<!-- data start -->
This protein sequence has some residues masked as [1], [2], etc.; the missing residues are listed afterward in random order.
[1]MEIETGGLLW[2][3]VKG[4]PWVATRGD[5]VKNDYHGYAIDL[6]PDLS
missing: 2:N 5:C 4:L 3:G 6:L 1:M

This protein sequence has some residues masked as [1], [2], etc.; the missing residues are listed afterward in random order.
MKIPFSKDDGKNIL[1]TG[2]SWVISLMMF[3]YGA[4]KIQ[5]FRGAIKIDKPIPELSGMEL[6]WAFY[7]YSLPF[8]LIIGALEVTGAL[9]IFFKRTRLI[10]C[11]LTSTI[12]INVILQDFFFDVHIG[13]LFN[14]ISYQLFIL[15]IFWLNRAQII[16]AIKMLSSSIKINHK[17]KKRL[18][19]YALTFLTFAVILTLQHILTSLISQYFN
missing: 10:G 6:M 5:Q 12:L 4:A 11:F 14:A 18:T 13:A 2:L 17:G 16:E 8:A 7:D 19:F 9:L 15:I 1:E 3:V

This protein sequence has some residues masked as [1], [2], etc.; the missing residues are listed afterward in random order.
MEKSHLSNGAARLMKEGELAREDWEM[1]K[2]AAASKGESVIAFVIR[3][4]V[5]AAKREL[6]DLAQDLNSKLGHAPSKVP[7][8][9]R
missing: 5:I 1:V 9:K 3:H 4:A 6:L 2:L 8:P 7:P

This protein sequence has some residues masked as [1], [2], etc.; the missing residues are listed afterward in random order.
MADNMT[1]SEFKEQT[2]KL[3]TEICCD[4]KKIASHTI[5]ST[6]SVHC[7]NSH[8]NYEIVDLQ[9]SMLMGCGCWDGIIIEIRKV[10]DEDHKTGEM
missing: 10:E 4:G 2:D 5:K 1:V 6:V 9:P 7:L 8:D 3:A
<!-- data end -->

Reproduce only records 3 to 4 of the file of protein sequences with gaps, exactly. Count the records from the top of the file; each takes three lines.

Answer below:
This protein sequence has some residues masked as [1], [2], etc.; the missing residues are listed afterward in random order.
MEKSHLSNGAARLMKEGELAREDWEM[1]K[2]AAASKGESVIAFVIR[3][4]V[5]AAKREL[6]DLAQDLNSKLGHAPSKVP[7][8][9]R
missing: 5:I 1:V 9:K 3:H 4:A 6:L 2:L 8:P 7:P

This protein sequence has some residues masked as [1], [2], etc.; the missing residues are listed afterward in random order.
MADNMT[1]SEFKEQT[2]KL[3]TEICCD[4]KKIASHTI[5]ST[6]SVHC[7]NSH[8]NYEIVDLQ[9]SMLMGCGCWDGIIIEIRKV[10]DEDHKTGEM
missing: 10:E 4:G 2:D 5:K 1:V 6:V 9:P 7:L 8:D 3:A